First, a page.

In two years off the sidelines and away from being a coach, Ben Howland, while itching to get back, spent much of his newfound time studying and researching for when the day came he would once again have a team of his own.
When he was hired by Mississippi State to be their new head coach, one of the first things he implemented was a discovery he made of the Sparta Science Force Plate technology.
The science behind them is complex, but through the simplicity of their software, the result of their use is pretty straightforward: better conditioned, healthier athletes. The force plate software alerts coaches and trainers of any potential susceptibility to injury, identifies weaknesses and measures the level of fatigue in the body of the athletes.
By having players do six vertical jumps on the force plate, the Sparta technology is able to quickly assess neuromuscular efficiency within the body, everything an athlete needs to play their game and everything strength coaches and trainers need to take care of them. Each jump is tracked for the records of the individual and also anonymously added to the database of over 1.3 million jumps, or “scans,” Sparta uses to assess the athletes.
Under the encouragement of Howland and MSU women’s basketball coach Vic Schaefer, MSU’s Director of Basketball Performance David Deets added the Sparta force plates to his revamped performance center this summer.
“I think the science behind it and the research that’s been done about them is what really drew me in,” Deets said. “Knowing that that’s where training is going and trying to be on the forefront of that, trying to always stay ahead.”
Being on the cutting edge has been a consistent theme since Deets and Howland’s arrival in Starkville, as the performance center has undergone thorough renovation and the strength and training program has taken on a new and at-times-futuristic life.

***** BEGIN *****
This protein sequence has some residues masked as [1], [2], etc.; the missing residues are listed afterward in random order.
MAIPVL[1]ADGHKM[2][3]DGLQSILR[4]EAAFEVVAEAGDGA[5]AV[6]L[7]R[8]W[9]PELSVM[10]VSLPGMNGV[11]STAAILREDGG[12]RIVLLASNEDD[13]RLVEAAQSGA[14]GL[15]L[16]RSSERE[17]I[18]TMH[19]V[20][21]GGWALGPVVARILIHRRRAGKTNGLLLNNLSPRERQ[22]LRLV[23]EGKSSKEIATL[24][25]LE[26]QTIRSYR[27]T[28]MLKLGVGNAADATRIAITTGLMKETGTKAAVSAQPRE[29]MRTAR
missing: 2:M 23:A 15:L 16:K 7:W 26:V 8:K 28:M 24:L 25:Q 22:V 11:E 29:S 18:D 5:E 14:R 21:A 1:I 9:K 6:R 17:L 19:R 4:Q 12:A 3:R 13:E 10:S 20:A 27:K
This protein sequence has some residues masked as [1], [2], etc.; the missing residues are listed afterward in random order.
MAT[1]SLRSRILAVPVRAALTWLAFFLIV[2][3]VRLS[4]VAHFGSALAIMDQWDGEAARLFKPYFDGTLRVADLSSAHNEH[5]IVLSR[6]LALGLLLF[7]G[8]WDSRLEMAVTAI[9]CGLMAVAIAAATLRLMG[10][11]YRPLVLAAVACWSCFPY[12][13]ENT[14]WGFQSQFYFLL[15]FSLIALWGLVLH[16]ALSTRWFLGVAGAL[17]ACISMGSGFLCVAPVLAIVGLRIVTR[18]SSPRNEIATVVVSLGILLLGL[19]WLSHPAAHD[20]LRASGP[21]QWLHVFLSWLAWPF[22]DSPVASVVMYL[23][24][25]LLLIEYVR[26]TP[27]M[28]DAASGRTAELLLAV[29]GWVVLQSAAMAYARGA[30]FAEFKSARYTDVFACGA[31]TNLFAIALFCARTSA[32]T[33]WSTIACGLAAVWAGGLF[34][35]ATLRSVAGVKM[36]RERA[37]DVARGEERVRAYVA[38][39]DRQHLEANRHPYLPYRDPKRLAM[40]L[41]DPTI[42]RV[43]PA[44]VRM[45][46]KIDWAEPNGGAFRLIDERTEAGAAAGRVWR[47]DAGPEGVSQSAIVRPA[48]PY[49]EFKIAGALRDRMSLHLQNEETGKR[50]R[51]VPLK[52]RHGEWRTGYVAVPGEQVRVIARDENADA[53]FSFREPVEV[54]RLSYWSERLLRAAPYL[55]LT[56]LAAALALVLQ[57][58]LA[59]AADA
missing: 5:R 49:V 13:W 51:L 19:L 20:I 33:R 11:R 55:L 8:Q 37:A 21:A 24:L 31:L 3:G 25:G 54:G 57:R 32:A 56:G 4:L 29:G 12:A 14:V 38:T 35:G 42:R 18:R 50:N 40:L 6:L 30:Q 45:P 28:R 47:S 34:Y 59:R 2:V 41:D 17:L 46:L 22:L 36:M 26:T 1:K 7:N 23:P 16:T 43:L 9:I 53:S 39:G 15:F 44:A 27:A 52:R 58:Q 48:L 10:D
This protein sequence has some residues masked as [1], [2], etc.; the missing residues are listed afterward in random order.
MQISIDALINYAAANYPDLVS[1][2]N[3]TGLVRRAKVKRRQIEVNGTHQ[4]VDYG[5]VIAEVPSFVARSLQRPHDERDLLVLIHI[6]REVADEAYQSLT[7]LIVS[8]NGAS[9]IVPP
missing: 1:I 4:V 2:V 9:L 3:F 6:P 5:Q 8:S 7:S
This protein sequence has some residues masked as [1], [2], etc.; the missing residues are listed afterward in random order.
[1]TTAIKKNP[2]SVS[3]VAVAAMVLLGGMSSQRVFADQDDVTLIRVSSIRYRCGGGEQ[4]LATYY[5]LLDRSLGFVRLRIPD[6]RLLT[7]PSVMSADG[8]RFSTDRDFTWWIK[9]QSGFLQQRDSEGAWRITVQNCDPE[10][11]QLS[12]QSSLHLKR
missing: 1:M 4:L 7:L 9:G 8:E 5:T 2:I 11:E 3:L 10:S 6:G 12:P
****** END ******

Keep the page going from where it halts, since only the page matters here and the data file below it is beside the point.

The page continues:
Part of that has been an emphasis on health, especially given the recent history of injuries for the men’s basketball program at MSU – a battle Deets is still fighting, though now with a new weapon. It’s those struggles that helped draw him so much to the Sparta Software in the first place, having a way to find out ahead of time that a player may be close to injury.
The need for tracking such things, Deets said, is especially important in basketball where players have so many games and so many practices, making so many cuts and having so many jumps and corresponding landings. The wear and tear on the legs of basketball players is seemingly unending and it can be easy for a particular area to become fatigued, unbeknownst to the player going through it all.
By using the force plates, Deets is able to receive immediate analysis on his players on a week-to-week basis, receiving measurements in three specific categories – load, explode and drive – while finding any issues with balance, fatigue or a specific area of the body.
“It gives us that signature and also gives us warnings if something is going on that we might need to look at closer to help with the prevention of injuries and some of the over-use stuff that goes on,” Deets said. “From that we’re able to tweak their workout for what they’re weakest at. We’re able to really fine-tune their workout to work on their deficiencies.”
Michael Hoffmann, the Director of Business Development for Sparta Science, said the idea of gathering data has grown in popularity, especially in the international market, but that it’s rare for athletic departments to take the data and act on it. It’s part of why he’s been so impressed with the vision of MSU’s basketball programs for taking the knowledge and applying it, one of only two schools in the Southeastern Conference (Arkansas being the other) to use the Sparta Software.
As Hoffmann described it, since coaches can scan so frequently (at least every couple weeks), the software allows them to run that anonymous data next to their injury history to create an accurate model for predicting specific injuries. With so many scans already part of the database, and with more coming every day, they’re even able to run research with the force plate variables next to key performance indicators from the court, things as specific as minutes played or offensive rebounds.
The idea is for Sparta to provide a diagnosis of the body, while the individual coaches prescribe a treatment plan.
“If Coach Howland knows a guy is fatigued,” Hoffman gave as an example, “he has the ability to back off the volume in practice. Or if a guy is not loading very well, Coach Deets will prescribe movements he believes in to increase load during his workout in the weight room.”
MSU just recently began using the force plates and Deets has already made adjustments in training as a result. He has the men’s and women’s team scan every couple weeks currently as they continue through the preseason, but he expects to have each player be measured twice per week when the seasons begin. All of it in the name of having athletes perform at the highest level possible.
The rewards, Howland believes, are coming.
“I’ve just seen the incredible benefits from having those,” Howland said. “There are so many uses for this technology.”